Agility and the unknown unknowns

I’m back to my piece of string.

For those of you who are new to this idea, we’ve been talking a lot about how client perceptions are reshaping the consulting industry, essentially pulling (like a piece of string) it into two distinct markets: Low-cost consulting that, while it’s highly specialised, is familiar, repeatable and theoretically widely available. Success here depends on depth of knowledge and efficiency. And high-value consulting that is far closer to traditional management consulting and depends of the ability to think and act in a creative and informed way about complex issues.  The first market is by far the biggest, but it’s currently growing much more slowly than the second.

Listening to a client talking in this vein the other day, I was struck by how much depended on that point about familiarity.  The low-cost market is ultimately about problems that people understand – the known knowns.  Because they understand them, they can predict, even dictate, what work is required; as a consequence, they bring consultants in to fix those issues.  The best buyers – and the best consultants in this space – understand that completely and focus their efforts on understanding and articulately precisely what’s required, so that no time, effort or money is expended without cause.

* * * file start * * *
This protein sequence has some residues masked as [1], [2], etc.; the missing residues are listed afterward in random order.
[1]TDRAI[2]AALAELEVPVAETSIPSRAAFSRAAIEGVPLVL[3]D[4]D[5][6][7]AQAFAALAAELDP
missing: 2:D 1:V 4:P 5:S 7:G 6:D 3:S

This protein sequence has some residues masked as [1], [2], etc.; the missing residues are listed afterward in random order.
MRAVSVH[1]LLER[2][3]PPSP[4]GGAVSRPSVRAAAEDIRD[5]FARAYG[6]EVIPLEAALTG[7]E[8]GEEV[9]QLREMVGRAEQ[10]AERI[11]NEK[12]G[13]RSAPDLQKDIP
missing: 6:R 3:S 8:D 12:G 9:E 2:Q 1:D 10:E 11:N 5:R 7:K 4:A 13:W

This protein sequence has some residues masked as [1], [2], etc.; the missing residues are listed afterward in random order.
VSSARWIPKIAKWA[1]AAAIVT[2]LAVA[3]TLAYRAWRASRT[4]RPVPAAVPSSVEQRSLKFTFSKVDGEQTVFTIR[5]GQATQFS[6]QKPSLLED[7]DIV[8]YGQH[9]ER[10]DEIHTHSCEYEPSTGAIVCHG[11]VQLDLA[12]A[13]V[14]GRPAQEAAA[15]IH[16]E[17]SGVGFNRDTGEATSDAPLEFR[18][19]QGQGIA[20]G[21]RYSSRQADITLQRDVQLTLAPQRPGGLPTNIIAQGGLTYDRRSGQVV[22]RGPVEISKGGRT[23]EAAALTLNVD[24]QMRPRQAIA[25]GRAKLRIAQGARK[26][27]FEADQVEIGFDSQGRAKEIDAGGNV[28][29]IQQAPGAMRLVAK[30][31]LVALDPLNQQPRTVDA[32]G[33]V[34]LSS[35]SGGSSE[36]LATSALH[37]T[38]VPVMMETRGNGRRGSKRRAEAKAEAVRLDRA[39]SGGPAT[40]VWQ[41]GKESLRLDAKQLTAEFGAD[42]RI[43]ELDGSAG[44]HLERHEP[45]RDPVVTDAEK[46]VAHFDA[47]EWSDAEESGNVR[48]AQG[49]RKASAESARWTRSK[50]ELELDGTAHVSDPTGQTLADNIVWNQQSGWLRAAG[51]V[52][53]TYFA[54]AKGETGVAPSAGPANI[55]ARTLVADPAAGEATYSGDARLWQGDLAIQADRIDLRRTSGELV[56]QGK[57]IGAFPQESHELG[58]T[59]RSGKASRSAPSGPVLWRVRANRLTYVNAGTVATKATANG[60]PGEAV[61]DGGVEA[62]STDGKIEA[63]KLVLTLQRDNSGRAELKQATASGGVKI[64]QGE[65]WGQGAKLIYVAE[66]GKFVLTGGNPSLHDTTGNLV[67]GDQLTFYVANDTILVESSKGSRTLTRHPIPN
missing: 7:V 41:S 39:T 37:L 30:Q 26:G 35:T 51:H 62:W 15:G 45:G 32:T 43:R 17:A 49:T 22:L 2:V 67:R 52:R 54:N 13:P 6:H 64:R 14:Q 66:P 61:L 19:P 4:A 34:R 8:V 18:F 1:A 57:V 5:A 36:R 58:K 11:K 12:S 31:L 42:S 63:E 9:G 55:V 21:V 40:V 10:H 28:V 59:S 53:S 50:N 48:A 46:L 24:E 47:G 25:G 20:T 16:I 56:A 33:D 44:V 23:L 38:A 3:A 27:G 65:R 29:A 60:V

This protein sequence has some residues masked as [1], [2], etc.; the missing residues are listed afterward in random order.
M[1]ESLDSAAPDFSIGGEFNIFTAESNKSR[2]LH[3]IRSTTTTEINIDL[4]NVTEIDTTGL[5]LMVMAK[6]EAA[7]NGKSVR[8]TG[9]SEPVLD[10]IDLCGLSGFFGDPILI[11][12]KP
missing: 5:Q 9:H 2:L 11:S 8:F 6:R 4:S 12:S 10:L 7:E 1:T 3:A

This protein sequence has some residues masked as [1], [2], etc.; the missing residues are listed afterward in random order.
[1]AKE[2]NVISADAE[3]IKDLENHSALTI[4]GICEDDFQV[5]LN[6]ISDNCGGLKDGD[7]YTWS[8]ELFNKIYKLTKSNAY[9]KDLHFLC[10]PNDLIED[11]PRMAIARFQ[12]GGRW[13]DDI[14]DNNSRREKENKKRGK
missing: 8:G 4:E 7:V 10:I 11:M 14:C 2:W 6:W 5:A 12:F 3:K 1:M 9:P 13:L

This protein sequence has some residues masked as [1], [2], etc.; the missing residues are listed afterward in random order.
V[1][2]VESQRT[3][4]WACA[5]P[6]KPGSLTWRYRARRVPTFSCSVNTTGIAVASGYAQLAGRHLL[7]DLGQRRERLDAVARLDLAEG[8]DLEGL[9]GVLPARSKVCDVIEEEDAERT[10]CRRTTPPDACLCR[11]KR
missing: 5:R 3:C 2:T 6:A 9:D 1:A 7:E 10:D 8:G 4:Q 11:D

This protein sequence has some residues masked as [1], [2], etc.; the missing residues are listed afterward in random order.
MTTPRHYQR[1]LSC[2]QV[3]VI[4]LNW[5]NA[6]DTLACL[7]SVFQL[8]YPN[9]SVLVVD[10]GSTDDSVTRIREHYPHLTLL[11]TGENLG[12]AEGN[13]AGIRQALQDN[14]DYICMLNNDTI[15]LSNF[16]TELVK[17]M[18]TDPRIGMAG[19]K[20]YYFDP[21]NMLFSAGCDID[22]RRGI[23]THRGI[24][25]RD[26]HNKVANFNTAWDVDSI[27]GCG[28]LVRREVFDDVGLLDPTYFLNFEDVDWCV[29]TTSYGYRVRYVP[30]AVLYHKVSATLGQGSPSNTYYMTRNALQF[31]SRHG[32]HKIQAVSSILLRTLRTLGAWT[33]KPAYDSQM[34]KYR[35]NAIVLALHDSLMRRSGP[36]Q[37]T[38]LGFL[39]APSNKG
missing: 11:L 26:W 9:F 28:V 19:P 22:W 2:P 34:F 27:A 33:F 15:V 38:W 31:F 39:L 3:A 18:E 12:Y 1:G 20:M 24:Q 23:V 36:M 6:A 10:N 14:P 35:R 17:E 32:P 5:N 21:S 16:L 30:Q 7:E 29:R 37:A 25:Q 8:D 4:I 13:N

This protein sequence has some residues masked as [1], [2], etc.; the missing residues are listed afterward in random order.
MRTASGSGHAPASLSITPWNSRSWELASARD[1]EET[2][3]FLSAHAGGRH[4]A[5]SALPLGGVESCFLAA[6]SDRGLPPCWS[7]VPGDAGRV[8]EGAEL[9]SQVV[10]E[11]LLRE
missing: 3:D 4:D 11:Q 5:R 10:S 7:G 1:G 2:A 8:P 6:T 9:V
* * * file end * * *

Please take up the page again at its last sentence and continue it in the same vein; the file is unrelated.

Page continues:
But the high-value market is all about the unknown unknowns.  It’s the times when clients say they don’t know what the problem is, so they can’t identify what they need, or when they have to rely on bouncing ideas around with consultants before they can frame their RfP.  It follows from this that clients in the high-value space are much less clear about which consulting firms they should work with – and that’s something we’re seeing in shortlists which seem to pitting increasingly bizarre combinations of firms against each other for the same piece of work.

It also means that firms that offer a range of different services will have an advantage, because clients, in order to buy a specialist service, will have to know what their problem is.  Over time, there’s a danger that specialist firms will find themselves associated with low-cost work in which expertise will primarily be an aid to efficiency.  To counter this, they’ll have to build relationships with larger, generalist firms, supporting them in specific areas as these arise during the course of the project.

The high-value market won’t be without its own challenges: agility.  That a broad-based firm has the skills needed to deal with an issue that emerges is only part of the solution: the firm has to be able to know it has the skills (which person out of potentially thousands is just the right one… ), but it has to be able to deploy those skills at the drop of a hat.  Clients will want to work with the firm that can demonstrate its instance response to the unknown unknowns, not one that takes days to find someone even half-qualified.